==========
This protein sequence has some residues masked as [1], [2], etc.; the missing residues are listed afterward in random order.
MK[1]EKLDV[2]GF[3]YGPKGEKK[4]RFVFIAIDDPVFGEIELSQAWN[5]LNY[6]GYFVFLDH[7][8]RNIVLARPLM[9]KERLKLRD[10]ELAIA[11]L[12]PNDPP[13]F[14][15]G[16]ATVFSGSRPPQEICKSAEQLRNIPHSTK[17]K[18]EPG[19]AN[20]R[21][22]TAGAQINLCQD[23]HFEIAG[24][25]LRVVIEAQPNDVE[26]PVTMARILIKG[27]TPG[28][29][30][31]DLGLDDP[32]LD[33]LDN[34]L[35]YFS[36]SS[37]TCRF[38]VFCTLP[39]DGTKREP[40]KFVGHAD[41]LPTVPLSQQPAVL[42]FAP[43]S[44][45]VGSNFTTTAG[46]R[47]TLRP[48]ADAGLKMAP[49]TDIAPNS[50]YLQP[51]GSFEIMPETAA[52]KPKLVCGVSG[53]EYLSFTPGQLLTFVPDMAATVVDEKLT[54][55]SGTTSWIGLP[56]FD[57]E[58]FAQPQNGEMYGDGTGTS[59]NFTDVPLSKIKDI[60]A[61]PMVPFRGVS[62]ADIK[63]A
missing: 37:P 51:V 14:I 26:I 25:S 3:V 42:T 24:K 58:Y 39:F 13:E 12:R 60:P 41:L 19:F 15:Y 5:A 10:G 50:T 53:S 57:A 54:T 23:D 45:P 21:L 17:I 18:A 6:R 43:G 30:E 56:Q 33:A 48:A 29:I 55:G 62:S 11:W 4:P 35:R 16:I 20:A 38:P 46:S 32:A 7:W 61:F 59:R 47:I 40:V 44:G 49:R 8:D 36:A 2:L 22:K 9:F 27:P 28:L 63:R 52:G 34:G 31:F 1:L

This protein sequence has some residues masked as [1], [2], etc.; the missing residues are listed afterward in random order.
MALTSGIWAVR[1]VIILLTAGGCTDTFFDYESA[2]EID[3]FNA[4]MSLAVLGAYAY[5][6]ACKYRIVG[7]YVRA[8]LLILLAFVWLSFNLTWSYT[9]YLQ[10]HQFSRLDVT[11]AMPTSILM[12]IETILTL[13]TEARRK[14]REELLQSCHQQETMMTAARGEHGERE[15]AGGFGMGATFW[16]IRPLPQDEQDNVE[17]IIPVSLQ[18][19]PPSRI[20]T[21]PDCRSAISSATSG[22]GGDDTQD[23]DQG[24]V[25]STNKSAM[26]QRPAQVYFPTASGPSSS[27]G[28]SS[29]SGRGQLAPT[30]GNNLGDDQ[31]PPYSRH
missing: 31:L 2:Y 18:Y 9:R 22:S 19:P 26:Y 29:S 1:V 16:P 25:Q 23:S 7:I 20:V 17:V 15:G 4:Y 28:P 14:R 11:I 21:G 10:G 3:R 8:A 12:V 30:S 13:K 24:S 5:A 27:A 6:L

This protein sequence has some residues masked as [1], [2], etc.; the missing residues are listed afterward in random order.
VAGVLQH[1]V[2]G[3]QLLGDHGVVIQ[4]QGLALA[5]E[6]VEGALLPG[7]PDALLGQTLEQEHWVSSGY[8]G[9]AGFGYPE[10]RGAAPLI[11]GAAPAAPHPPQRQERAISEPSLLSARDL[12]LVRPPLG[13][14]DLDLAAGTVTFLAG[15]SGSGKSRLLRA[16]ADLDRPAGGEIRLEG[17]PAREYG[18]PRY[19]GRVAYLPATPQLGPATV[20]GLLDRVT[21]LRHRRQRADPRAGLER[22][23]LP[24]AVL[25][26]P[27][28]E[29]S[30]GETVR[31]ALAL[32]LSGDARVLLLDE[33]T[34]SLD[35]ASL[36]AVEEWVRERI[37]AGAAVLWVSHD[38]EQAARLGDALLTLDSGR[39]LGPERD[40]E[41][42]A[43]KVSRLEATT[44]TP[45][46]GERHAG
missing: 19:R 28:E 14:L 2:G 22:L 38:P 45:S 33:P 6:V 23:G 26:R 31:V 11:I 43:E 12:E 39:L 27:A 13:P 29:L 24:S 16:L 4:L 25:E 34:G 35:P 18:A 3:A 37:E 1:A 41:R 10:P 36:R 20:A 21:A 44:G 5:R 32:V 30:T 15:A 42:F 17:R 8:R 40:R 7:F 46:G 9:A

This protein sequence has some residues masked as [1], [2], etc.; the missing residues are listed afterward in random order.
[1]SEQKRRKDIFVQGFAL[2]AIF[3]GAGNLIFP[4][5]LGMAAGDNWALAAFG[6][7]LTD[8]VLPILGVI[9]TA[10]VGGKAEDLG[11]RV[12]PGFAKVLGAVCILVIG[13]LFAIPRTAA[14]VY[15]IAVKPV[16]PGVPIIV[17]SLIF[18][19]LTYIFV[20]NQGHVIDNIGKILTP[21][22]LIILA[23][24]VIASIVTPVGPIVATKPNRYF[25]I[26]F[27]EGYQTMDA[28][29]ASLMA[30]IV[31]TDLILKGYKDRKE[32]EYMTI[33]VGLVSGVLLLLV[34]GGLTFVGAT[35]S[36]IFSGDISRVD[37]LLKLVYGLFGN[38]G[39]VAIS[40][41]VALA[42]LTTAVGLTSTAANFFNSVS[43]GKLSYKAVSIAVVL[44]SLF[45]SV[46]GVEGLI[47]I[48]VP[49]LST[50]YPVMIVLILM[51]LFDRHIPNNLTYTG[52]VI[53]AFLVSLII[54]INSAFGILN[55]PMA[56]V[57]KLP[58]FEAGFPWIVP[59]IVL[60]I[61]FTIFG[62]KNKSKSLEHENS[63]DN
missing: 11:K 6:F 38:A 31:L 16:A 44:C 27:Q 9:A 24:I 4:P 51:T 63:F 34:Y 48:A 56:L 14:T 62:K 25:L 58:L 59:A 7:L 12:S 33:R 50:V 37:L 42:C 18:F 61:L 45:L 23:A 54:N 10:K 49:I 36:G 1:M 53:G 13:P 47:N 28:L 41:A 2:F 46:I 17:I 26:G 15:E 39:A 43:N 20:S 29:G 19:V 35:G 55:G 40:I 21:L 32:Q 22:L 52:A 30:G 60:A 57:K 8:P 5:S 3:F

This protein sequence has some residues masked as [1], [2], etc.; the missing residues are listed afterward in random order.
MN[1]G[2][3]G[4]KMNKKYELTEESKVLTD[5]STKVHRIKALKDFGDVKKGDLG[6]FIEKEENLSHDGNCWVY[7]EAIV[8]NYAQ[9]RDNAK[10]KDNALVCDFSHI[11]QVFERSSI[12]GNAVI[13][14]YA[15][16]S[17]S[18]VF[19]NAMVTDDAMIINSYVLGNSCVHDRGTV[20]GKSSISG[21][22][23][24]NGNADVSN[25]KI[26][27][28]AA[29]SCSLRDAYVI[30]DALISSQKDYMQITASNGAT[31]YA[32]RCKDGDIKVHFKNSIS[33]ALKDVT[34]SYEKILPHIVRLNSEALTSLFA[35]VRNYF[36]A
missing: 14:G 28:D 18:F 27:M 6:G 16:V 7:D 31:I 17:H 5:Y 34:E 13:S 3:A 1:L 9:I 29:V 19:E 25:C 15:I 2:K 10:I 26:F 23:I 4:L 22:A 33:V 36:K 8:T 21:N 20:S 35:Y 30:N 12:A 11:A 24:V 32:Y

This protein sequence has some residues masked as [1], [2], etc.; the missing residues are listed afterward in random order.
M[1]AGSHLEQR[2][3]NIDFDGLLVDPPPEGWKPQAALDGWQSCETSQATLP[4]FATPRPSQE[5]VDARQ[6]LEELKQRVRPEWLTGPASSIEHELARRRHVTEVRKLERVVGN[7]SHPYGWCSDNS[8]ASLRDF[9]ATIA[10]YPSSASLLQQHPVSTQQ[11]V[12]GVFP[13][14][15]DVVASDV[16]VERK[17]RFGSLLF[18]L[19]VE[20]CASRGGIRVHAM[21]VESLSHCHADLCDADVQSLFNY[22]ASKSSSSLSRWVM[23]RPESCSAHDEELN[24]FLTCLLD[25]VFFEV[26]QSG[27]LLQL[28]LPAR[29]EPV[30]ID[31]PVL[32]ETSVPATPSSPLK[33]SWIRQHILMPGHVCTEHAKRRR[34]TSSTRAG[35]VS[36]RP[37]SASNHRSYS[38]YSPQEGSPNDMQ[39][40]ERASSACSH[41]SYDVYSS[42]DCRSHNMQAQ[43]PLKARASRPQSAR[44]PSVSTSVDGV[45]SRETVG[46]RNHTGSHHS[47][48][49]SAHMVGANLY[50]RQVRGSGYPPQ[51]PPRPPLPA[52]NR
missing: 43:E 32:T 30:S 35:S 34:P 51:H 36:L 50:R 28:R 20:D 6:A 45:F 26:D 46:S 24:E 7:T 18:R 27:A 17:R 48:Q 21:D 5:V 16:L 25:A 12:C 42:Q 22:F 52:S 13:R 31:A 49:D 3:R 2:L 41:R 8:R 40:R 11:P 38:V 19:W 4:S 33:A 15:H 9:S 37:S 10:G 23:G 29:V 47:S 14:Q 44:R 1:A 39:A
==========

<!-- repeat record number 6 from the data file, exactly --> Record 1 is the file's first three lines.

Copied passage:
This protein sequence has some residues masked as [1], [2], etc.; the missing residues are listed afterward in random order.
M[1]AGSHLEQR[2][3]NIDFDGLLVDPPPEGWKPQAALDGWQSCETSQATLP[4]FATPRPSQE[5]VDARQ[6]LEELKQRVRPEWLTGPASSIEHELARRRHVTEVRKLERVVGN[7]SHPYGWCSDNS[8]ASLRDF[9]ATIA[10]YPSSASLLQQHPVSTQQ[11]V[12]GVFP[13][14][15]DVVASDV[16]VERK[17]RFGSLLF[18]L[19]VE[20]CASRGGIRVHAM[21]VESLSHCHADLCDADVQSLFNY[22]ASKSSSSLSRWVM[23]RPESCSAHDEELN[24]FLTCLLD[25]VFFEV[26]QSG[27]LLQL[28]LPAR[29]EPV[30]ID[31]PVL[32]ETSVPATPSSPLK[33]SWIRQHILMPGHVCTEHAKRRR[34]TSSTRAG[35]VS[36]RP[37]SASNHRSYS[38]YSPQEGSPNDMQ[39][40]ERASSACSH[41]SYDVYSS[42]DCRSHNMQAQ[43]PLKARASRPQSAR[44]PSVSTSVDGV[45]SRETVG[46]RNHTGSHHS[47][48][49]SAHMVGANLY[50]RQVRGSGYPPQ[51]PPRPPLPA[52]NR
missing: 43:E 32:T 30:S 35:S 34:P 51:H 36:L 50:R 28:R 20:D 6:A 45:F 26:D 46:S 24:E 7:T 18:R 27:A 17:R 48:Q 21:D 5:V 16:L 25:A 12:C 42:Q 22:F 52:S 13:R 31:A 49:D 3:R 2:L 41:R 8:R 40:R 11:P 38:V 19:W 4:S 33:A 15:H 9:S 37:S 10:G 23:G 29:V 47:S 14:Q 44:R 1:A 39:A